• Recap of the public hearing conducted by Lee County about plans for the Big Carlos Pass Bridge on the south end of Estero Island; Town Council decided not to join with the City of

Bonita Springs to advocate for an alternative to the proposed construction of a 60-foot bridge to replace the current bridge.

The next regularly scheduled Town Council meeting will be on Tuesday, February 16, 2021, at 9 a.m. in Council Chambers at Town Hall, 2525 Estero Boulevard. (The President’s Day federal holiday is Monday, February 15.) In keeping with guidance from the Centers for Disease Control and Prevention about COVID-19, Council meetings are social distanced with reduced audience capacity. Masks or other face-coverings are mandatory.

Council meetings are broadcast live on the Town’s YouTube channel and Comcast Channel 98.

Visit the Town’s website at www.fmbgov.com, click on the title Mayor and Council, then go to Meetings & Agendas. Agendas and minutes of meetings are also available at that link.

To find out when Council meetings are scheduled, visit the Town’s website, and scroll down the homepage to the calendar.

Keep up on meeting schedules by signing up to receive emails through the website’s Notify Me feature. Find that feature under the Popular Pages column on the homepage.

small smiley face with sunglasses1

Published in Politics
Friday, 12 February 2021 09:47

A Tribute to Mary Wilson of the Supremes

 

 

A couple days ago, I found myself humming along to a Supremes song.

Mary Wilson

Mary, back in the day of the Supremes

Then I did what everyone does today, in the age of the internet: I logged onto YouTube, found a music video and lost myself in some vintage footage of the 1960s supergroup performing some of their greatest hits.

Mary Wilson tom jones 

Mary had a romance with Tom Jones for 2 years

It was a soulful trip down memory lane, and I lingered online for some time, soaking up images of Diana Ross, Mary Wilson and Florence Ballard performing much-loved, high-energy favorites such as "Stop! In the Name of Love" and "Baby Love."

Hours later, in an eerie stroke of coincidence, I learned that singer Mary Wilson had died that same day at age 76. Ms. Wilson was one of the group's original members, and the news sent chills down my spine. The timing was uncanny. It was the end of an era, and I felt deep sorrow.

For me, the news that we lost Mary was personal. Years ago, I had the rare opportunity to spend time with her when we connected by chance at the Harbor View Hotel in Martha's Vineyard where we were both staying. We spent an entire afternoon together and she regaled me with stories from her illustrious career in the entertainment business. We talked about collaboration on a TV show from her Las Vegas location, as well as politics, business and global traveling. We laughed, and we connected on a personal and spiritual level. Serendipity, perhaps. All I know is that it was unforgettable.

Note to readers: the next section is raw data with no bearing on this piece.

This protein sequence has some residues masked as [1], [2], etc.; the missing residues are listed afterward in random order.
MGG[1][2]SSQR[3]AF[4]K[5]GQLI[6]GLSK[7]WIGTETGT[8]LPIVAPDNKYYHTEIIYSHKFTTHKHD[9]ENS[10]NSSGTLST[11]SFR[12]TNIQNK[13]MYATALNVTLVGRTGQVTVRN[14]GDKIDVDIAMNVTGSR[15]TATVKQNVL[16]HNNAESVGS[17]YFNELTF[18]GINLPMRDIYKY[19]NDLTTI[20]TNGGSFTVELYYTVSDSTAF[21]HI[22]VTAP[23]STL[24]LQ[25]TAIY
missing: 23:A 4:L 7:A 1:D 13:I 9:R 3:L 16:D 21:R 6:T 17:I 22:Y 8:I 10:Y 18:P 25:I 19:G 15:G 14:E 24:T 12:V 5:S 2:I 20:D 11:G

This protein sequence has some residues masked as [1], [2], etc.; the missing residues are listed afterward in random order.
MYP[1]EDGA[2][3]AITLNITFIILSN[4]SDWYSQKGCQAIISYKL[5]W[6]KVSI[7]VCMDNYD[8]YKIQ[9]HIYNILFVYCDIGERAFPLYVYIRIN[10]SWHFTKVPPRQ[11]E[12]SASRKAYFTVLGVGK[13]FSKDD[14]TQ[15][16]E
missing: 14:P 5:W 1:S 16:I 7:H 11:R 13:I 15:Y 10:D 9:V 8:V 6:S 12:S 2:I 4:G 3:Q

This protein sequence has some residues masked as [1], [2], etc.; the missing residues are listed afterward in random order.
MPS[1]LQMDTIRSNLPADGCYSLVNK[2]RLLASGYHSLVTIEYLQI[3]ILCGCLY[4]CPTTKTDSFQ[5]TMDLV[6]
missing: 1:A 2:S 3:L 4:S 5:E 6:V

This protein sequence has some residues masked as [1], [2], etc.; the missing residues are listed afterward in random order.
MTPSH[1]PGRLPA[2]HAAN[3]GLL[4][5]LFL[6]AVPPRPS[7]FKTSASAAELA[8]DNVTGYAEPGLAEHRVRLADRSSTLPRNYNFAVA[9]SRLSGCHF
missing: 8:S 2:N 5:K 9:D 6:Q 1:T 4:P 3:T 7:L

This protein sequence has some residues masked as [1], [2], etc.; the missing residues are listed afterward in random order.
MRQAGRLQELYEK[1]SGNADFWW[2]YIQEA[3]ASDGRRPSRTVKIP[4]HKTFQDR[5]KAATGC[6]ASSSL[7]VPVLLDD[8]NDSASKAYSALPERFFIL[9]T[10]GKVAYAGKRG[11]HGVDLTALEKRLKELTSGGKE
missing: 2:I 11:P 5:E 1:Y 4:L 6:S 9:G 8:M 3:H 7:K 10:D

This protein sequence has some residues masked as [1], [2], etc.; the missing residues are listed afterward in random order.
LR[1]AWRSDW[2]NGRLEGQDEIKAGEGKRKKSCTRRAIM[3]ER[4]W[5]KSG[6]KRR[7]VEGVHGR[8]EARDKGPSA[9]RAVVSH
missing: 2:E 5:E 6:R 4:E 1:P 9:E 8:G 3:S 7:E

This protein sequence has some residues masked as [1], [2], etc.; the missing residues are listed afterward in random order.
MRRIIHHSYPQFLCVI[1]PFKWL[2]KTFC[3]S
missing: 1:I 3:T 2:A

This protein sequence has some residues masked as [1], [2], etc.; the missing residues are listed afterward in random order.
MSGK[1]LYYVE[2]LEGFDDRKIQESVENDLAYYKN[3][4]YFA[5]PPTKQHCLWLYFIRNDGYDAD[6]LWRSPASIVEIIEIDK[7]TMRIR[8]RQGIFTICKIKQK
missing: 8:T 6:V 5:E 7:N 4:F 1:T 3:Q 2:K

Mary was a warmhearted woman with an incredible soul and a magnetism that matched her amazing talent. The music she and her bandmates produced as The Supremes brought immeasurable joy to millions of people.

In the days since her passing, I have reflected on the lessons we can all learn from Mary Wilson's trailblazing life. And there are many.

Mary Wilson sings national anthem in DEtroit april 4 2019

Mary Wilson after she sang national anthem in Detroit april 4 2019

First of all, time is short. Never wait to cherish the people who make your life special. Too often, we fail to appreciate the people we admire and respect until they are gone, and then it is too late.

It is so essential that we celebrate and cherish the time we have with the unique people who make this world a more beautiful, happy and joyous place through their God-given talents. Music has the power to transcend and create connections between people and to lift us up in the times when we need it most.

When life seems grim and the future looks bleak, an inspiring lyric and a catchy tune is often all we need to turn things around. In our moments of greatest joy, we express happiness through the celebration of music, a universal language. Mary's passing reminded me of this.

Also, Mary's passing is a stark reminder that America's world influence is not solely derived from our democracy and national principles. Our global impact is also rooted in the sheer genius of our people. There is no country in the world that has our power to effect change and to impact lives through the creativity of entertainment.

As I reflect on Mary Wilson and the legacy of her amazing life, I am reminded that her talent, success and bold determination to blaze new paths are representative of those elements that make America truly special. This is a unique country where people of talent and brilliance can share their gifts with the world, not just with their immediate audience.